-- Jesse Gordon, jesse@OnTheIssues.org, March 2019

Addendum July 2019:

Bloomberg's rationale for running -- to spend millions resisting Preisdent Trump -- is the same rationale as fellow billionaire Tom Steyer. Yet Tom Steyer "withdrew" from the presidential race in January 2019, but this month (July 2019) he changed his mind and formally announced his candidacy, and then flooded the airwaves all month with countless political ads. So we got a glimmer of hope that Bloomberg moght do the same, and decided to dig up our old book review (outlined prior to Bloomberg's "withdrawal" in March 2019. Here it is; our take on his book and our take on his potential candidacy:

    Is Mike Bloomberg eligible to run for the presidency? His credentials are two-fold: he's a self-made billionaire, and he was mayor of NYC. In traditional political thinking, neither of those criteria are sufficient for eligibility. But Donald Trump claimed his billionaire status was sufficient credential, and Bloomberg is more self-made than Trump. And Rudy Giuliani demonstrated that New York's mayorship can be a serious credential (and three other mayors -- Buttigieg, Castro, and Messam -- have entered the 2020 field since then). In other words, Bloomberg's eligibility is unquestionable in the context of recent years.

    Bloomberg shares an important characteristic with Trump -- Bloomberg likes to put his name on everything. That serves an important political purpose of making "Bloomberg" a household name in a large percentage of the population across the country, and one might interpret his spreading his name as cunning yet important well-in-advance work for a presidential run (like Trump, sopme would say). Bloomberg's name-list includes:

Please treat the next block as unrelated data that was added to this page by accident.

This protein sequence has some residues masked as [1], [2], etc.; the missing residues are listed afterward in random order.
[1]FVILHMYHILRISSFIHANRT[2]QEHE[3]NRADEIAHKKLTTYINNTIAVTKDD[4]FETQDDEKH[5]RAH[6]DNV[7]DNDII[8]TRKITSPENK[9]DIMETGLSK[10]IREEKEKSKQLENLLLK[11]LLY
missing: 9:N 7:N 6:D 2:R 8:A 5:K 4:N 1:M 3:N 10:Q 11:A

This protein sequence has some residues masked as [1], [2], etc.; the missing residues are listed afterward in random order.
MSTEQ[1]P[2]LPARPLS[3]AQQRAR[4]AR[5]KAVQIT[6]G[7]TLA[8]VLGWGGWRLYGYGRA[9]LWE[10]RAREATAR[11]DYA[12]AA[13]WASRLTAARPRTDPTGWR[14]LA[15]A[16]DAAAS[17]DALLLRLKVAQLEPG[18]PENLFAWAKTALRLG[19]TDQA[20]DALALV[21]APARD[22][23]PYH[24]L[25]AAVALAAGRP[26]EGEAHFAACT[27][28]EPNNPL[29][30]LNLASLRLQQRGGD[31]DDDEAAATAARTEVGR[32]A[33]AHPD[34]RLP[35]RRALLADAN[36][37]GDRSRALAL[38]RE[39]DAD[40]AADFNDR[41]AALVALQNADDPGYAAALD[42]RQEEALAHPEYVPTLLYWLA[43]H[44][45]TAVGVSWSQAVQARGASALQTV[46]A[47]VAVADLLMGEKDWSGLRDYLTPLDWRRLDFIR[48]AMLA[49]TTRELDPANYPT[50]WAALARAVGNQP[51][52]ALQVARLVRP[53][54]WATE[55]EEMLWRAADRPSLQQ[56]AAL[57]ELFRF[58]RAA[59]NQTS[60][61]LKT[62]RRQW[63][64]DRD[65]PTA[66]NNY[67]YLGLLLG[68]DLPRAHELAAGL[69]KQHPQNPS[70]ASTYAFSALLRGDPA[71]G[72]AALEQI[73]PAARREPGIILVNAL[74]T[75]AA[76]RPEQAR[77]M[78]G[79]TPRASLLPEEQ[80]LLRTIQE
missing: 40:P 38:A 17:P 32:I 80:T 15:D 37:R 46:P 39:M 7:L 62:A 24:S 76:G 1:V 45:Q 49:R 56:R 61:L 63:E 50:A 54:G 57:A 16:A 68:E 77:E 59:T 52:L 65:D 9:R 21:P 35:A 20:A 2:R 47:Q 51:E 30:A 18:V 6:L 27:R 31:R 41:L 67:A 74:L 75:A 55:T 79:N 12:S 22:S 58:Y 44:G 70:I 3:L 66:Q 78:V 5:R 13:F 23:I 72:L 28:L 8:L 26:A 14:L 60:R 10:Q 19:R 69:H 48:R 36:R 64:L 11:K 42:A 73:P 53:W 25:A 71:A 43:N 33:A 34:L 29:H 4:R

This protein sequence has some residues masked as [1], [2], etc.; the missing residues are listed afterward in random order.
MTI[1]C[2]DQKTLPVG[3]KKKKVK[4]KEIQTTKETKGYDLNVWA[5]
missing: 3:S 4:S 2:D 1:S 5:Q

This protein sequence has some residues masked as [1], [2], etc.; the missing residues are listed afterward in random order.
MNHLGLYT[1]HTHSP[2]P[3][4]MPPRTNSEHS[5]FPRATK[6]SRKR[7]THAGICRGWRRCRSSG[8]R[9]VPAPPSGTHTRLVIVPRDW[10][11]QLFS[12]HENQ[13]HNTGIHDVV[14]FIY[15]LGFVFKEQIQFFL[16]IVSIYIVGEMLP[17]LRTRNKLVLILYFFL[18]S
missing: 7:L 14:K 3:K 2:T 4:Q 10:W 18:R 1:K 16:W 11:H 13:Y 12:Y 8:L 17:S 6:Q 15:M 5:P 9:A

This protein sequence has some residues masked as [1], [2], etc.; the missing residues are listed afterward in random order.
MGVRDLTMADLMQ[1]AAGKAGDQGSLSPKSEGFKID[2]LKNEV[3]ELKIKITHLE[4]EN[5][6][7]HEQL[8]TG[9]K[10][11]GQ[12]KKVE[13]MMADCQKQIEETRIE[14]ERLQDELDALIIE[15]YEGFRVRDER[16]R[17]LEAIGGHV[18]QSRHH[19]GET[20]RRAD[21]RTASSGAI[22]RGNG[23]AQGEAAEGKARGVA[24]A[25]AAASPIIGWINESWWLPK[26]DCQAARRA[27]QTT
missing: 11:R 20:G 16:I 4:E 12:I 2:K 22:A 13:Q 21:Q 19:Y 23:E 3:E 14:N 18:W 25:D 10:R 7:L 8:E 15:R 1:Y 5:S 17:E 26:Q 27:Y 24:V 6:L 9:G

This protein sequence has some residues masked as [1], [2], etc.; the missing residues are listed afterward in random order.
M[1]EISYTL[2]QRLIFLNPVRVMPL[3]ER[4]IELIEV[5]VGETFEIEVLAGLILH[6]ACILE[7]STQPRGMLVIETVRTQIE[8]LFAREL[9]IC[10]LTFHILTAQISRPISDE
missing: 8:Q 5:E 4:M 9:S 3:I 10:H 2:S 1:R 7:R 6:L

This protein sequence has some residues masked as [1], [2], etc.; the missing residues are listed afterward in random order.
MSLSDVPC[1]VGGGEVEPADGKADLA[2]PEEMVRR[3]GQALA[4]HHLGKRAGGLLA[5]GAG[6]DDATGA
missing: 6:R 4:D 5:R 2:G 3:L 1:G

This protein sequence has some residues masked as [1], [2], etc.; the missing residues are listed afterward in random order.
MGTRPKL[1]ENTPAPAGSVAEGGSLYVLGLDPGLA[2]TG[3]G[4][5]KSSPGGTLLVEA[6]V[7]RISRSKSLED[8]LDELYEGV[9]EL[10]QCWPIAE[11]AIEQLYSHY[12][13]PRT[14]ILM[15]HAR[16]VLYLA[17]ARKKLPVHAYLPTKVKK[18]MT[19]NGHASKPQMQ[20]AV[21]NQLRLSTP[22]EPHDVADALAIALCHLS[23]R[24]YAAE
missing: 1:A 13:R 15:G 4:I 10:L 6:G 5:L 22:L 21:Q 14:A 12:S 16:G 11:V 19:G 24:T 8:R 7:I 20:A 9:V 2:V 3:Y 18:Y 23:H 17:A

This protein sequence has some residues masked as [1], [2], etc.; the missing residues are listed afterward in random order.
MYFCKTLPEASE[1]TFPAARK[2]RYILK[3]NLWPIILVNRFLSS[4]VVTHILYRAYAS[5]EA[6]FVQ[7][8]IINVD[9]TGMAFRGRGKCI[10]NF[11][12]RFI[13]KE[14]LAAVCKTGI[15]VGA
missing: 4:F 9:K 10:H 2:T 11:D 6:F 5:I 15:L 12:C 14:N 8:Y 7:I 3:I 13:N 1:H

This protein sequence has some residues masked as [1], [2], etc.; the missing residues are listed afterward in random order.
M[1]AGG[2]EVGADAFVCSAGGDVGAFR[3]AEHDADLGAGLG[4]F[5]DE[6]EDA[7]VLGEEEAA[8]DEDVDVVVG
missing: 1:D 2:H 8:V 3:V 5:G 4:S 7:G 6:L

• Bloomberg Machines: Bloomberg made his initial fortune on data terminals that provided timely business information (p. 83).
    • Bloomberg Killers: The "Bloomberg Machines" became so ubiquitous that competitors described their competitive terminals as designed to "kill" Bloomberg's monopoly (p. 113).
    • Bloomberg Magazine: A print publication expanded into Bloomberg Press (p. 121-2).
    • Bloomberg Information Television: (BIT for short): 24/7 business news broadcast on five continents (p. 117).
    • Bloomberg Business News: (later shortened to Bloomberg News, p. 129): This has long been one of OnTheIssues' news sources; they bought out Business Week in 2009 (p. 83).
    • Bloomberg by Bloomberg: Of course this book, too, is an example of Bloomberg's obsessive spreadaing of his own name.
    Many people forget that Donald Trump ran for the presidency in 2000, and even pubishhed a policy book, The America We Deserve. We interpret Bloomberg's book as having the same purpose -- establishing credibility for the long-term, so he can run when he sees the opportunity to run. But Bloomberg turns 77 years old in 2019, so his opportunity really needs to be in the 2020 race.

    -- Jesse Gordon, jesse@OnTheIssues.org, written Dec. 2018; published July 2019

 OnTheIssues.org excerpts:  (click on issues for details)
Corporations
    Given $10M upon being fired from Salomon Brothers in 1981.
    Built up a $1.3B company from scratch over 20 years.
    Open physical plant at Bloomberg Press encourages creativity.
    Making change in difficult, in companies or technology.
    Ludicrous to pay CEO bonuses when stock value rises.
Crime
    Too much news radio is "all crime, all the time".
Education
    No computers in early grade school.
Foreign Policy
    Egypt shakes down Israeli tourists at border crossings.
Free Trade
    Open borders for trade encourage entrepreneurship.
    American competitive position is strong against China and EU.
Jobs
    0.
    I'd like every company to be 50% male and 50% female.
Principles & Values
    Started Bloomberg company after Salomon Bros. fired him.
Technology
    Technology makes our jobs different but more productive.
    Political will has not kept pace with scientific advances.
    Publicity helps business, but it's best to say it yourself.


The above quotations are from Bloomberg by Bloomberg, by Mike Bloomberg.

Logo
All material copyright 1999-2015
by OnTheIssues.org
Reprinting by permission only.

E-mail: submit@OnTheIssues.org
Mail
Send donations or submit quotations to:
OnTheIssues.org
1770 Massachusetts Ave. #630
Cambridge, MA 02140



OnTheIssues.org
Home Page
Most recent quotations Archive of books & debates Candidate Matching Quiz

Page last edited: Sep 08, 2019